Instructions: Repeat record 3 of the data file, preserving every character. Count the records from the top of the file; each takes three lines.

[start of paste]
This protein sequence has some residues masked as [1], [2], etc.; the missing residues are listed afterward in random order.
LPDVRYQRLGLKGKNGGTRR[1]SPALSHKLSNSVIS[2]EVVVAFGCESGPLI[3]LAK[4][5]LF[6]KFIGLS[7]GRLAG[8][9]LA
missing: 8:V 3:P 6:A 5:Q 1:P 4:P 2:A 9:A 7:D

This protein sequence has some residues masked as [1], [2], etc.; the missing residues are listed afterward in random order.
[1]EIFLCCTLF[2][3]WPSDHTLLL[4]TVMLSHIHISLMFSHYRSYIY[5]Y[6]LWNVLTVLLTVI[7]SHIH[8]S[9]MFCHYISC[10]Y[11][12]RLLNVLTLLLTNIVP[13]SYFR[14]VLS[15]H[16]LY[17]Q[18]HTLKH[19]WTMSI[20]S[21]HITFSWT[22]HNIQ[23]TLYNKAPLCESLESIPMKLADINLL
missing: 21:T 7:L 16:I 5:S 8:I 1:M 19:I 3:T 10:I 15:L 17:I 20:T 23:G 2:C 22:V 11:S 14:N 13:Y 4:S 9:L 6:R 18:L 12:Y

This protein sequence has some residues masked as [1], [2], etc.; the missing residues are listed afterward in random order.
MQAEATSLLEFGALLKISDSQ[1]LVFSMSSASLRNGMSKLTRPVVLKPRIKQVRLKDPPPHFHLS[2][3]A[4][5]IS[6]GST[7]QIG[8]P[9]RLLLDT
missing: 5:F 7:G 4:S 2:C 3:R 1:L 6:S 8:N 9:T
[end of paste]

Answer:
This protein sequence has some residues masked as [1], [2], etc.; the missing residues are listed afterward in random order.
MQAEATSLLEFGALLKISDSQ[1]LVFSMSSASLRNGMSKLTRPVVLKPRIKQVRLKDPPPHFHLS[2][3]A[4][5]IS[6]GST[7]QIG[8]P[9]RLLLDT
missing: 5:F 7:G 4:S 2:C 3:R 1:L 6:S 8:N 9:T